The Easy Solution To Bringing Hot Dogs To A Picnic — No Grill Required

Whether you're picnicking at a friend's backyard, in a park, or at your kids' baseball game, grilling hot dogs right on the spot isn't always an option. What's a cook to do when they need a round of hot franks ASAP, without access to a heat source? You simply need to get creative with your cooking and transportation methods.

One simple solution is to load cold hot dogs into a thermos, leaving room to pour some boiling water over top. You'll want the hot dogs to be completely submerged in the water in order to cook them evenly. Seal the thermos tightly to prevent leaks, then just bring it with you to the scene of the party. Your hot dogs will cook themselves over the next few hours, without any need for a grill or live fire.

There are a few things to keep in mind when using this method. Firstly, the thermos hack results in boiled hot dogs, which may not meet the expectations of those who prefer next-level grilled hot dogs, though some of us like tender and juicy franks that go well with all sorts of toppings. What's more, your thermos size limits how many hot dogs you can cook. A smaller thermos, for instance, might only be able to hold four hot dogs, and therefore wouldn't be a viable option for large groups. Even a larger thermos might only be able to hold a single package of dogs.

Is it safe to cook hot dogs in a thermos?

Understandably, cooking hot dogs in a thermos raises the question of food safety. Will the hot dogs cook properly? Will the thermos keep them at a safe temperature until you get around to eating? Hot dogs are actually sold fully cooked, so eating an "undercooked" hot dog isn't too big a concern. What's more, if you're adding boiling water (which must be at 212 degrees Fahrenheit to qualify as "boiling") to the thermos, the dogs will have no trouble reaching their ideal internal temperature of 140 degrees Fahrenheit.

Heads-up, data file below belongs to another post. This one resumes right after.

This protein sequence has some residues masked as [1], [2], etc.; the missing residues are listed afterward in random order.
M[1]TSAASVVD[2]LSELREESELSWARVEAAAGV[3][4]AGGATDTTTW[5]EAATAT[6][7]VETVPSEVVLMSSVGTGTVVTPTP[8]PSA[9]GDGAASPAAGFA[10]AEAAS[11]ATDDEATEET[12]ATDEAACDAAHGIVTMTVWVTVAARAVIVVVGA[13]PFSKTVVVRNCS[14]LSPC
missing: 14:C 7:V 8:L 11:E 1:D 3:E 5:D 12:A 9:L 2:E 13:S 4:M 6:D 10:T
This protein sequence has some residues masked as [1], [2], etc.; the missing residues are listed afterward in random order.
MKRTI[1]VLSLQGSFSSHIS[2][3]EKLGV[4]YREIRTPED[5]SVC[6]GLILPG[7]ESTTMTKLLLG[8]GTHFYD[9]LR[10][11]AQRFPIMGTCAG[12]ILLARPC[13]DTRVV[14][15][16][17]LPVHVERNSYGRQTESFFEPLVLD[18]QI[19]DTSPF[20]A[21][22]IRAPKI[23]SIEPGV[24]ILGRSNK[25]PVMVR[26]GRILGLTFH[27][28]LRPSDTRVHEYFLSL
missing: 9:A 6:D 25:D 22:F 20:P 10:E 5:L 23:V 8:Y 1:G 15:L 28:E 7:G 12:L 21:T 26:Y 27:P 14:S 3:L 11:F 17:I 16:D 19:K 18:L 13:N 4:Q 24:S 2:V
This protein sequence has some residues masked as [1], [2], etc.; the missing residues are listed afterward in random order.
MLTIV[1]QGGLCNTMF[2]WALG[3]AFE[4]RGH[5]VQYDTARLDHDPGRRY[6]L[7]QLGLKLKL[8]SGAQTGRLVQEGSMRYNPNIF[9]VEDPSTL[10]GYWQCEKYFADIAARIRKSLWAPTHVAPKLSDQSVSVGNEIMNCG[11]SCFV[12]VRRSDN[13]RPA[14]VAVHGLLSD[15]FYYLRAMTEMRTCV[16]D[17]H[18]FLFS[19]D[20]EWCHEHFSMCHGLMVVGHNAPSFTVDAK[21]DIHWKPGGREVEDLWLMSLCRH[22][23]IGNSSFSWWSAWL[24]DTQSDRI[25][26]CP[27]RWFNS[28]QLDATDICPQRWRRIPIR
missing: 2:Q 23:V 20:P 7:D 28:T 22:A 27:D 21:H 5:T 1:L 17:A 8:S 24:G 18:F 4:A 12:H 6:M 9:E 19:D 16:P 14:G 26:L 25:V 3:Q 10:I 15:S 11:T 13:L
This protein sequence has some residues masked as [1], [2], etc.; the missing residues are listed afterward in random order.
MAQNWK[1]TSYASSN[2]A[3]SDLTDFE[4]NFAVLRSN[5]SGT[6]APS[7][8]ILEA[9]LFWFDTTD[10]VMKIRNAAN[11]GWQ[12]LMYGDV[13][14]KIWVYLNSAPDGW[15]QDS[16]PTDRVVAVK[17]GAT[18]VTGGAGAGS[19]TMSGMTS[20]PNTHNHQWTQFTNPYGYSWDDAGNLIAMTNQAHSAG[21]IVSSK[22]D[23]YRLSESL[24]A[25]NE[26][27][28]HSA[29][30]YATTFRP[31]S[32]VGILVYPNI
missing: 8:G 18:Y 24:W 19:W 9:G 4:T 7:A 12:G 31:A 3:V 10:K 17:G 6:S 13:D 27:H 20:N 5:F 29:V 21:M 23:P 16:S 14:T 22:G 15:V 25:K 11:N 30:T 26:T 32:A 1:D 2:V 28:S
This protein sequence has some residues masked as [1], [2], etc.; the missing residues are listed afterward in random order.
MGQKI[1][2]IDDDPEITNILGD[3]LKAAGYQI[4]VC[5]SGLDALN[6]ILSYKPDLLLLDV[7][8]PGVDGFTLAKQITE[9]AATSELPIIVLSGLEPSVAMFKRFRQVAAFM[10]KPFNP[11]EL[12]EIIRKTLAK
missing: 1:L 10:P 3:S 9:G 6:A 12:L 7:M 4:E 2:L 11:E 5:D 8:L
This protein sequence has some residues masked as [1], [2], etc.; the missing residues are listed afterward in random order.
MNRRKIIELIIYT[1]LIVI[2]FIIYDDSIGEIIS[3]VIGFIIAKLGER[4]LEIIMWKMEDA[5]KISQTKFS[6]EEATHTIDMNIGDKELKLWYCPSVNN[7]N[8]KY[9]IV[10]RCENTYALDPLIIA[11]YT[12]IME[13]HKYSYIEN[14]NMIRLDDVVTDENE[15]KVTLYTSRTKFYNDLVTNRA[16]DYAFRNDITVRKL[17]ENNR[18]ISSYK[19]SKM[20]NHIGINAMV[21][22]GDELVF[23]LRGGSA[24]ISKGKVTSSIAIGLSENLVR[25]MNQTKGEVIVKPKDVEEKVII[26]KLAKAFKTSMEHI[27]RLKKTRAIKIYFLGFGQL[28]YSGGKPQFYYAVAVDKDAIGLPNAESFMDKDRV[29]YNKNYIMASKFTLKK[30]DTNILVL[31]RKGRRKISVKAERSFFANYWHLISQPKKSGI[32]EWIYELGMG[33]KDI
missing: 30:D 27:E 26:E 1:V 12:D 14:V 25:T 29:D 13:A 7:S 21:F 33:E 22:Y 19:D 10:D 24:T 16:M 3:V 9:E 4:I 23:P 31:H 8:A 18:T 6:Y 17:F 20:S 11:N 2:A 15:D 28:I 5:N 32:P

That said, dropping temperatures over time can pose a problem. The USDA warns against leaving food at temperatures between 40 degrees Fahrenheit and 140 degrees Fahrenheit for more than two hours, as this range creates a "danger zone" for increased bacterial growth. A high-quality thermos, however, should be able to keep hot dogs at a temperature safely above 140 degrees Fahrenheit, for up to six hours, in most cases. 

This isn't to say you should wait six hours to eat those hot dogs, though, especially if you want to have a successful public cookout. You want those franks as fresh as possible, so put them in the thermos right before leaving for your picnic. The container should ensure that your hot dogs remain safe for at least a few hours.

Switch out the water for something tastier when cooking hot dogs

Boiling hot dogs in water is a great option for efficiency, but often comes at the cost of flavor. You can easily take your hot dogs' flavor up a notch by replacing the water in your thermos (or pot) with something a little more tasty. For example, boiling hot dogs in beer? A revelation. Your favorite hoppy beer effortlessly intensifies the meaty flavor of the hot dogs, just like a beer-simmered bratwurst. To maximize the amount of beer that soaks into the hot dogs, you'll want to use skinless hot dogs, or puncture the casing in various places with a fork. 

Alternatively, you can boil hot dogs in broth – be it beef, chicken, or even vegetable — to increase their meaty flavor and juiciness. To give even more flavor to your hot dogs, try adding seasonings to the broth. For instance, you might mix beef broth, nutmeg, garlic, onion, chili powder, and several more spices to create an NYC "dirty water" hot dog (tastier than it sounds, trust us). And you can do the same thing with beer, of course, for hoppy and salty franks that go particularly well with spicy mustard. Sounds way better than the standard boiled-in-water hot dog, if you ask us.